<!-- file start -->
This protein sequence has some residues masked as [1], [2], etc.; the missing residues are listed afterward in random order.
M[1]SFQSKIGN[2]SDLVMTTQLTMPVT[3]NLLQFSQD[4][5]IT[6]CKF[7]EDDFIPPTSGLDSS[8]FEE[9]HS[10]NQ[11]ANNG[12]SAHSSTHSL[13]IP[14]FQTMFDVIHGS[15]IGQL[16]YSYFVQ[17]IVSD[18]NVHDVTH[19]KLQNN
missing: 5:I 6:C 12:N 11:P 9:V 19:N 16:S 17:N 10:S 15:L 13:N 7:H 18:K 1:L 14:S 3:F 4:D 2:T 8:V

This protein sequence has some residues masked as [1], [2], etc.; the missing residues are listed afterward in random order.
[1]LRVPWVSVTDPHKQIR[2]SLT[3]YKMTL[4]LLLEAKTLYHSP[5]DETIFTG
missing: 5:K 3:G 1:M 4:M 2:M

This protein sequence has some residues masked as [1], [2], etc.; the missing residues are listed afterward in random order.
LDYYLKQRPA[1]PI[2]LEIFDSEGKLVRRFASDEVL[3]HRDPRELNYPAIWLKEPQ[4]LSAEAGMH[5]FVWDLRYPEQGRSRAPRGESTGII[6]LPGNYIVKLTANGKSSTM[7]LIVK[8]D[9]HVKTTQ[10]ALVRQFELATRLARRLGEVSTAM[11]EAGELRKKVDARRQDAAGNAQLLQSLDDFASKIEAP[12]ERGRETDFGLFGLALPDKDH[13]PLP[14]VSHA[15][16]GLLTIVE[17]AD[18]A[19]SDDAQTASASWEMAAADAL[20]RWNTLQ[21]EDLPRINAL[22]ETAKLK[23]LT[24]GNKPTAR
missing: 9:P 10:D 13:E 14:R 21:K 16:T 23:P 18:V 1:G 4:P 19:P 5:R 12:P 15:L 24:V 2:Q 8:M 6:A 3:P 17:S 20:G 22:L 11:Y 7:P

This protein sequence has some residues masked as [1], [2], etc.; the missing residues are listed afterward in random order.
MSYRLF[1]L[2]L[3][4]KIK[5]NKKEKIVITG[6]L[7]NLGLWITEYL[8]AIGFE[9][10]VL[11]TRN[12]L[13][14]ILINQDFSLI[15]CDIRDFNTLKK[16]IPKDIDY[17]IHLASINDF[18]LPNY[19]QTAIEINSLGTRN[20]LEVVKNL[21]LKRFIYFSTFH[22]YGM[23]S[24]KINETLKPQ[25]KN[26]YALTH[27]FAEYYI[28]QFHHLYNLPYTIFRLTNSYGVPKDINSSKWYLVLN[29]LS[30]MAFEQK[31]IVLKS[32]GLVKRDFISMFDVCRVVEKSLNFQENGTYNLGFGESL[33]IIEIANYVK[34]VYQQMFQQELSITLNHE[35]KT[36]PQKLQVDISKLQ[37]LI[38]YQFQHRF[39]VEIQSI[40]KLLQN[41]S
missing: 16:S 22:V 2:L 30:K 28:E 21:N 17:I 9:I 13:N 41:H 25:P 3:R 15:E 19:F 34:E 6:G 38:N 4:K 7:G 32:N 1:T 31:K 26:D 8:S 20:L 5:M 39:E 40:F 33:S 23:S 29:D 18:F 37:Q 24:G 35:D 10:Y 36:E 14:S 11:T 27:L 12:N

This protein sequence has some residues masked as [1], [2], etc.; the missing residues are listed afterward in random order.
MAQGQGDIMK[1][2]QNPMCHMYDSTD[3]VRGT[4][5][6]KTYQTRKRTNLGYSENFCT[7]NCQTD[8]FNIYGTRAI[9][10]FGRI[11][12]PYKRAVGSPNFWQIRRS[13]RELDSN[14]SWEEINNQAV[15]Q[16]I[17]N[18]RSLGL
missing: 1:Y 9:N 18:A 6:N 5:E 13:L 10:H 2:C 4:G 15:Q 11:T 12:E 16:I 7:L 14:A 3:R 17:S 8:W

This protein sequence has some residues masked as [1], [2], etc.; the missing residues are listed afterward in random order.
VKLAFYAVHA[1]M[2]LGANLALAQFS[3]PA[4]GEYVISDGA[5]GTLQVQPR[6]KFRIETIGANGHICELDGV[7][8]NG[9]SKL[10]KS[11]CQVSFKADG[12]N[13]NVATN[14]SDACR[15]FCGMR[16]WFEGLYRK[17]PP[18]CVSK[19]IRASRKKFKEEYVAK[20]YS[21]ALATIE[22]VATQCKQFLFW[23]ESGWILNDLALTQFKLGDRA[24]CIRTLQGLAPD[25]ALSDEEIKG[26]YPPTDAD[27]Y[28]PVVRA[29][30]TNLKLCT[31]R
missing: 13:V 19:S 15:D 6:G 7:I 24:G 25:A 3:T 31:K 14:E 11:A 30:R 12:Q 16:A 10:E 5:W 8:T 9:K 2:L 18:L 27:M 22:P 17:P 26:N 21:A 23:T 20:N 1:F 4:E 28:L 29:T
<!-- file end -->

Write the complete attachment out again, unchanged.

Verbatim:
This protein sequence has some residues masked as [1], [2], etc.; the missing residues are listed afterward in random order.
M[1]SFQSKIGN[2]SDLVMTTQLTMPVT[3]NLLQFSQD[4][5]IT[6]CKF[7]EDDFIPPTSGLDSS[8]FEE[9]HS[10]NQ[11]ANNG[12]SAHSSTHSL[13]IP[14]FQTMFDVIHGS[15]IGQL[16]YSYFVQ[17]IVSD[18]NVHDVTH[19]KLQNN
missing: 5:I 6:C 12:N 11:P 9:V 19:N 16:S 17:N 10:S 15:L 13:N 7:H 18:K 1:L 14:S 3:F 4:D 2:T 8:V

This protein sequence has some residues masked as [1], [2], etc.; the missing residues are listed afterward in random order.
[1]LRVPWVSVTDPHKQIR[2]SLT[3]YKMTL[4]LLLEAKTLYHSP[5]DETIFTG
missing: 5:K 3:G 1:M 4:M 2:M

This protein sequence has some residues masked as [1], [2], etc.; the missing residues are listed afterward in random order.
LDYYLKQRPA[1]PI[2]LEIFDSEGKLVRRFASDEVL[3]HRDPRELNYPAIWLKEPQ[4]LSAEAGMH[5]FVWDLRYPEQGRSRAPRGESTGII[6]LPGNYIVKLTANGKSSTM[7]LIVK[8]D[9]HVKTTQ[10]ALVRQFELATRLARRLGEVSTAM[11]EAGELRKKVDARRQDAAGNAQLLQSLDDFASKIEAP[12]ERGRETDFGLFGLALPDKDH[13]PLP[14]VSHA[15][16]GLLTIVE[17]AD[18]A[19]SDDAQTASASWEMAAADAL[20]RWNTLQ[21]EDLPRINAL[22]ETAKLK[23]LT[24]GNKPTAR
missing: 9:P 10:D 13:E 14:R 21:K 16:T 23:P 18:V 1:G 4:P 19:P 5:R 12:P 15:L 24:V 2:Q 8:M 6:A 3:P 17:S 20:G 22:L 11:Y 7:P

This protein sequence has some residues masked as [1], [2], etc.; the missing residues are listed afterward in random order.
MSYRLF[1]L[2]L[3][4]KIK[5]NKKEKIVITG[6]L[7]NLGLWITEYL[8]AIGFE[9][10]VL[11]TRN[12]L[13][14]ILINQDFSLI[15]CDIRDFNTLKK[16]IPKDIDY[17]IHLASINDF[18]LPNY[19]QTAIEINSLGTRN[20]LEVVKNL[21]LKRFIYFSTFH[22]YGM[23]S[24]KINETLKPQ[25]KN[26]YALTH[27]FAEYYI[28]QFHHLYNLPYTIFRLTNSYGVPKDINSSKWYLVLN[29]LS[30]MAFEQK[31]IVLKS[32]GLVKRDFISMFDVCRVVEKSLNFQENGTYNLGFGESL[33]IIEIANYVK[34]VYQQMFQQELSITLNHE[35]KT[36]PQKLQVDISKLQ[37]LI[38]YQFQHRF[39]VEIQSI[40]KLLQN[41]S
missing: 16:S 22:V 2:L 30:K 28:E 21:N 17:I 9:I 13:N 41:H 25:P 3:R 15:E 19:F 34:E 6:G 38:N 4:K 7:G 32:N 1:T 31:K 26:D 8:S 20:L 5:M 39:E 40:F 33:S 23:S 29:D 18:F 37:Q 24:G 35:D 10:Y 36:E 14:S 11:T 27:L 12:N

This protein sequence has some residues masked as [1], [2], etc.; the missing residues are listed afterward in random order.
MAQGQGDIMK[1][2]QNPMCHMYDSTD[3]VRGT[4][5][6]KTYQTRKRTNLGYSENFCT[7]NCQTD[8]FNIYGTRAI[9][10]FGRI[11][12]PYKRAVGSPNFWQIRRS[13]RELDSN[14]SWEEINNQAV[15]Q[16]I[17]N[18]RSLGL
missing: 1:Y 9:N 18:A 6:N 5:E 13:L 10:H 2:C 4:G 15:Q 11:T 12:E 16:I 7:L 14:A 3:R 17:S 8:W

This protein sequence has some residues masked as [1], [2], etc.; the missing residues are listed afterward in random order.
VKLAFYAVHA[1]M[2]LGANLALAQFS[3]PA[4]GEYVISDGA[5]GTLQVQPR[6]KFRIETIGANGHICELDGV[7][8]NG[9]SKL[10]KS[11]CQVSFKADG[12]N[13]NVATN[14]SDACR[15]FCGMR[16]WFEGLYRK[17]PP[18]CVSK[19]IRASRKKFKEEYVAK[20]YS[21]ALATIE[22]VATQCKQFLFW[23]ESGWILNDLALTQFKLGDRA[24]CIRTLQGLAPD[25]ALSDEEIKG[26]YPPTDAD[27]Y[28]PVVRA[29][30]TNLKLCT[31]R
missing: 13:V 19:S 15:D 6:G 7:I 24:G 25:A 3:T 31:K 14:E 11:A 30:R 12:Q 16:A 10:E 5:W 8:T 9:K 2:L 18:L 27:M 22:P 17:P 26:N 21:A 23:T 20:N 1:F 4:E 28:L 29:T